Accessing a Jekyll site over your local wifi network

Jekyll is a simple framework for generating static websites and blogs. Static websites are all the rage these days because they load way faster than dynamically generated sites (eg: sites built on WordPress or Rails) and they can be hosted entirely for free at places like GitHub Pages.

Jekyll and Hyde

When you’re developing your Jekyll site, you can test it out locally using Jekyll’s built-in server:

$ cd ~/my-site
$ jekyll serve
Configuration file: /Users/zarinozappia/my-site/_config.yml
            Source: /Users/zarinozappia/my-site
       Destination: /Users/zarinozappia/my-site/_site
      Generating... done.
    Server address: http://127.0.0.1:4000/
  Server running... press ctrl-c to stop.

And ta-da! Your site is accessible in a web browser at http://127.0.0.1:4000 or http://localhost:4000 (because “localhost” is an alias for “127.0.0.1” in most people’s hosts file).

But what about accessing the site from other devices on your network?

These days, you’d be mad to only test a website on the computer you developed it on. Mobile devices like phones and tablets account for over 50% of web traffic, and chances are you already have one in your pocket that you could test with.

The problem is, just connecting your iPad to the same wifi network as your Mac, and assuming that http://127.0.0.1:4000 will work isn’t enough.

Even if you substitute in your Mac’s Bonjour name (like zarinos-mac.local) or local IP address on the wireless router’s network (like 192.168.0.2) it still won’t work.

That’s because, even though the web request is being routed to the device with the address 192.168.0.2 or whatever, the Jekyll command line server only responds to requests for 127.0.0.1 so it doesn’t grace your iPad with a reply, and you get an error like “Safari cannot open the page because it could not connect to the server”.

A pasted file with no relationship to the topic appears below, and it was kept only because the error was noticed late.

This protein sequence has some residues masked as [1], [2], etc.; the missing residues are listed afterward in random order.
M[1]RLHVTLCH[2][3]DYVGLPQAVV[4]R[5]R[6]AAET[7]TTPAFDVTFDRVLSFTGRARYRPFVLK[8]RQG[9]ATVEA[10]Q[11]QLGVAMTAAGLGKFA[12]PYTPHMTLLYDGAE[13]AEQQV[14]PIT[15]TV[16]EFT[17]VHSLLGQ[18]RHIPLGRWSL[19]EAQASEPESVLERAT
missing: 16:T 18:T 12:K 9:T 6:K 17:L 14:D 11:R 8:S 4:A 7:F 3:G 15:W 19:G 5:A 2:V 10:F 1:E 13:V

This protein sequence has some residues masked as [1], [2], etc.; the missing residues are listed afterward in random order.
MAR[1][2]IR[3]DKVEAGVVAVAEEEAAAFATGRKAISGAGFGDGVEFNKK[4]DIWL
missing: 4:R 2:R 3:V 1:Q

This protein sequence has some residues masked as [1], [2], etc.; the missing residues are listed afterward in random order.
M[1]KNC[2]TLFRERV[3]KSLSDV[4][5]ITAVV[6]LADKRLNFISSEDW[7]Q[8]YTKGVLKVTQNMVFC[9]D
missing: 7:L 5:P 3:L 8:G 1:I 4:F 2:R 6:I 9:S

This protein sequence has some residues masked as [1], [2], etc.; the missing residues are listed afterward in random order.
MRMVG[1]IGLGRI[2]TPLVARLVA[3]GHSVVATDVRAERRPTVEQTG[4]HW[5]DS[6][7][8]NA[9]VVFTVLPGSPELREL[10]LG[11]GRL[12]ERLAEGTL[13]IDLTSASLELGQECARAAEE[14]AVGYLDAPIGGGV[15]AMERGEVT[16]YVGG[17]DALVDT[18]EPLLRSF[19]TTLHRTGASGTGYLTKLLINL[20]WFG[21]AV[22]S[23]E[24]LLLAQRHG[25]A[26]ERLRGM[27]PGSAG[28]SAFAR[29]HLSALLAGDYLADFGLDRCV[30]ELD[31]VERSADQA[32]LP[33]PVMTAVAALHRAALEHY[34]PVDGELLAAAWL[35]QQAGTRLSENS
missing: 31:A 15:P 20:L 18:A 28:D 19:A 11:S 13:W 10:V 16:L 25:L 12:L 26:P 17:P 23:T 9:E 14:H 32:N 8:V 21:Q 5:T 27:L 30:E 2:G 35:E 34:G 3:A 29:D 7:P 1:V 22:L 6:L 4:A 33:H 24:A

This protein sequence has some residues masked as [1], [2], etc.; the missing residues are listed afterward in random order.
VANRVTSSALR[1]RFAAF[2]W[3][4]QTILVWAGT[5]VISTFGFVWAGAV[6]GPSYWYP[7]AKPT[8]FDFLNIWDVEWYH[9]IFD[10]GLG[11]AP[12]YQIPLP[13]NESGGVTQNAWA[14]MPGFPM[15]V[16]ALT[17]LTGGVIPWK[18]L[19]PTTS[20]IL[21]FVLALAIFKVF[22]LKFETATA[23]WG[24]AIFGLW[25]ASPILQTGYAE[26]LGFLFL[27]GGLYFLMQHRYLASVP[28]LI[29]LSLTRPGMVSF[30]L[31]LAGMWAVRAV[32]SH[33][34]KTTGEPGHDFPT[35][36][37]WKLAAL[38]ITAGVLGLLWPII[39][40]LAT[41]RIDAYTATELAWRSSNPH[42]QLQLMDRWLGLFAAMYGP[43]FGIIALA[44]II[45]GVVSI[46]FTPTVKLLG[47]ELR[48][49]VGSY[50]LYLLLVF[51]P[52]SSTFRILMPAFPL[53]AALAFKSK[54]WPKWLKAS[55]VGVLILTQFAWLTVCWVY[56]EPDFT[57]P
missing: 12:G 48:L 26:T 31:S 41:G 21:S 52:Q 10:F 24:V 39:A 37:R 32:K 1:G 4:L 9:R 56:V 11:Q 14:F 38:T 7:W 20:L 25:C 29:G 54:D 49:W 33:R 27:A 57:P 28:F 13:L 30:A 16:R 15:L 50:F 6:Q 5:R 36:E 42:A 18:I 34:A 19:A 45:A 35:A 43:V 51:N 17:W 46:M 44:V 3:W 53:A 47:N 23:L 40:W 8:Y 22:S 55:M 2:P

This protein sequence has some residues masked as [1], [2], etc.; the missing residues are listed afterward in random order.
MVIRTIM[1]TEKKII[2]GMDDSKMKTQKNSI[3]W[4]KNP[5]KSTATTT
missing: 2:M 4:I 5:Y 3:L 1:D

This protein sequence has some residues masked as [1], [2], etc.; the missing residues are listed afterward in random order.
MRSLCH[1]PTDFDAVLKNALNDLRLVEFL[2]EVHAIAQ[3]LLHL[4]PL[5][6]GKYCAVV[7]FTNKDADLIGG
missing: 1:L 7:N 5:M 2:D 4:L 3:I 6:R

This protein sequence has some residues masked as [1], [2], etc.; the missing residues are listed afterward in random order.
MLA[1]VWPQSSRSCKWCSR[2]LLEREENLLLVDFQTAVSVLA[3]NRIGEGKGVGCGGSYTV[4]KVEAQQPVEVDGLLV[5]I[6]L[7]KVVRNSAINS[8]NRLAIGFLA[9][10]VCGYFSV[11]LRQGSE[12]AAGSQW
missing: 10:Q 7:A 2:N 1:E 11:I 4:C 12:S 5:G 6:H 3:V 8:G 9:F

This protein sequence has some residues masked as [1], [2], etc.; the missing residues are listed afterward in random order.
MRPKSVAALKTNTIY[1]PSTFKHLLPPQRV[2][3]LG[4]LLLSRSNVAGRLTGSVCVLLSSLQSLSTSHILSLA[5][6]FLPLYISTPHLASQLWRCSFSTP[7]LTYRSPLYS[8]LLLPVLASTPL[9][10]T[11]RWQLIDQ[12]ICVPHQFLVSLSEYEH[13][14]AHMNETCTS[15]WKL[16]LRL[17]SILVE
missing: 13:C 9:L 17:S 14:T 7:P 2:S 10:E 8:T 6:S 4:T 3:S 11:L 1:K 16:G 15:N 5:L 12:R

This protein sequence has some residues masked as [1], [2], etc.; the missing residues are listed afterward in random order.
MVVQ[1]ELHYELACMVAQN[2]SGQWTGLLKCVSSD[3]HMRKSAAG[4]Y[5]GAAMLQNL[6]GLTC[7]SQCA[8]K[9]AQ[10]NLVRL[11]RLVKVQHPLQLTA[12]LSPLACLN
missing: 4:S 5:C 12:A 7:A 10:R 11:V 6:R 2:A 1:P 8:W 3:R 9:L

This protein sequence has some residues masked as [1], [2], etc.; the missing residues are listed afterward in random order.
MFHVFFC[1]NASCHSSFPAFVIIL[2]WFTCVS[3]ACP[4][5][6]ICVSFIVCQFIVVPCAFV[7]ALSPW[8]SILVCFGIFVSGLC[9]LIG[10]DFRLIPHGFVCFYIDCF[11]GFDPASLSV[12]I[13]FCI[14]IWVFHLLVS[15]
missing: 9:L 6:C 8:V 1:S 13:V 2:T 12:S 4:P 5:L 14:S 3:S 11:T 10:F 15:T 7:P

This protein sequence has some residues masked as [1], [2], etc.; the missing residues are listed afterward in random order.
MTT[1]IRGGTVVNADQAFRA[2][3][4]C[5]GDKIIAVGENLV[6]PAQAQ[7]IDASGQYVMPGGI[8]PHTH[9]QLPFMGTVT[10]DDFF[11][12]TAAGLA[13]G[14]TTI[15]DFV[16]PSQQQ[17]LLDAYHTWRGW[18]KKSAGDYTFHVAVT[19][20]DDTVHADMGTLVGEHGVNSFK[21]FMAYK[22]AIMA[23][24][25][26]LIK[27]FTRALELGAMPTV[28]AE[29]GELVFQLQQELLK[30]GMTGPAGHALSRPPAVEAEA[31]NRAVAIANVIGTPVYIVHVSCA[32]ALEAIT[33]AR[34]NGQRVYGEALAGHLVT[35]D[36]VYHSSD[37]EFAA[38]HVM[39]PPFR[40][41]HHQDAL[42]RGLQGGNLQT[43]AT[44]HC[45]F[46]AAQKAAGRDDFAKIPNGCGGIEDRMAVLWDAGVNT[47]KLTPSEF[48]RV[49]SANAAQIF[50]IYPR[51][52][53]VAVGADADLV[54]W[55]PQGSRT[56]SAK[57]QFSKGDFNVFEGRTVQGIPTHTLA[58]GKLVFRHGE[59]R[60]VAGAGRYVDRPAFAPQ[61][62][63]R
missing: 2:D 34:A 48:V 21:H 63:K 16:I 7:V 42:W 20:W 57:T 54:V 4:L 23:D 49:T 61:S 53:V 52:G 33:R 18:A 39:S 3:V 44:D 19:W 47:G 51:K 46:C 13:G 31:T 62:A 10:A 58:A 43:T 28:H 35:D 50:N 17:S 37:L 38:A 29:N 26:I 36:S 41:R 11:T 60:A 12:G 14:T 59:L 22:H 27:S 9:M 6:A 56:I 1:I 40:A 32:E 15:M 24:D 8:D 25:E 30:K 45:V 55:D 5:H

Dr Jekyll says: Cripes old fellow, what a MONSTROUS predicament

Solution: Tell Jekyll which hostname to respond to

Once you’ve twigged what’s going on, it’s quite simple: Just tell Jekyll to respond to all incoming requests, rather than only those aimed explicitly at 127.0.0.1.

IPv4 has a nice shortcut for this, the the magic IP 0.0.0.0 which acts as an alias for any IP destination on the local machine – whether that’s a request from an external device (via 192.168.0.2 or zarinos-mac.local for example), or from your local device back to itself (via 127.0.0.1 or localhost). They all end up at 0.0.0.0. (Thanks @davea for the tip!)

So, just give that to Jeykll using the --host command line flag and you’re done:

$ jekyll serve --host 0.0.0.0
Configuration file: /Users/zarinozappia/my-site/_config.yml
            Source: /Users/zarinozappia/my-site
       Destination: /Users/zarinozappia/my-site/_site
      Generating... done.
    Server address: http://0.0.0.0:4000/
  Server running... press ctrl-c to stop.

Now, when other devices send HTTP requests to your local IP address (like 192.168.0.2) or your Mac’s Bonjour name (zarinos-mac.local), Jekyll will respond, and you’ll be able to test your Jekyll site out on your iPhone or iPad, over wifi, without having to deploy it somewhere public first.

And because 0.0.0.0 also catches 127.0.0.1, Jekyll will also still respond to requests for 127.0.0.1 or localhost, like normal. So you get the best of both worlds.

Mr Hyde growls: Hey babe, fancy some cross-browser testing?

Even if you don’t need to test your sites on hardware devices like phones and tablets, this trick works exactly the same for virtual machines – like the ones Microsoft provides to run old browsers like IE7, 8, and 9 in a virtual version of Windows XP.

A VM is normally part of your local network just like any other device. Boot it, fire up Internet Explorer, and type in host’s IP address. Boom!